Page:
Leading Yourself Through Change

Easy Unless You’re Human

I suspect change would come much easier if I was leading robots. Replace some hardware, upgrade the software, and presto! Change complete. But then again, for change to be that easy I would have to be a robot, too.

Leading others through change starts with leading myself through the change.

As I’ve stated previously[1], most major organizational changes have advocates – those gung-ho individuals who wish we had made this change yesterday. It also has resistors – the “not in my lifetime” crowd who are quite happy the way things are. Getting them both (and everyone in between) through the change at roughly the same time is a challenge.

But the hard part is that we are somewhere on that spectrum ourselves. Whether we want the change, are relatively neutral, or are fighting the change, we have to lead through it and bring us all safely to the other side.

Here are some principles to help you effectively lead yourself through change:

  1. If you’re resisting the change, recognize that it’s not about you. Somebody obviously believes this change is good for the organization. Seek to understand why. Unless you’re in a position to tactfully influence it, accept that the change is going to happen and determine to do all you can to make it successful. Creating resistance burns resources and wasted resources don’t contribute to success. If your organization’s success doesn’t matter to you, do your organization a favor and leave.

Does the new process make extra work for you? Be willing to take a hit for the net benefit of all. In a healthy organizational culture, others will do the same for you when it contributes to overall success.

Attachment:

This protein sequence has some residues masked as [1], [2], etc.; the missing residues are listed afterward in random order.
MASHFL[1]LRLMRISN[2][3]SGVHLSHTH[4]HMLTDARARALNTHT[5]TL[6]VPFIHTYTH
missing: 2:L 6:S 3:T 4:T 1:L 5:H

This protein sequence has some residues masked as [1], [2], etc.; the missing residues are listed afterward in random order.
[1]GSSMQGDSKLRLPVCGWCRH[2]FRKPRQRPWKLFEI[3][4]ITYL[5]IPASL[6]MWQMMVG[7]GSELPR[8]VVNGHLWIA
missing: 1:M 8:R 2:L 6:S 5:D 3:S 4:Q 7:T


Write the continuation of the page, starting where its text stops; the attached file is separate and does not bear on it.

1. If you’re neutral to the change, recognize that it’s not about you. Not being in either camp gives you an opportunity to empathize with the resistors while helping them get on board. You may also be able to help the advocates understand what’s holding the resistors back. Your goal is organizational success, which means you should care about successfully navigating the change. Shrugging your shoulders and doing nothing doesn’t contribute to success.
  1. If you’re an advocate for the change, recognize that it’s not about you. To expedite the process, you should work hard to understand the concerns of the resistors. Understand and persuade are not the same thing. But know that listening is the most influential communication skill. This isn’t about you getting your way, it’s about creating shared success.

In case you missed it, the point is that it’s not about you. If you want to be a part of something bigger than yourself, you need to be willing to make some personal sacrifices for the shared success of the whole organization. Likewise, your team may need to make sacrifices so other teams can better contribute to your shared success. Personal success comes easier in a successful organization, so put the organization’s success ahead of your own and come out a winner.

[1] https://enlumenls.com/here-change-comes/

Leave a Reply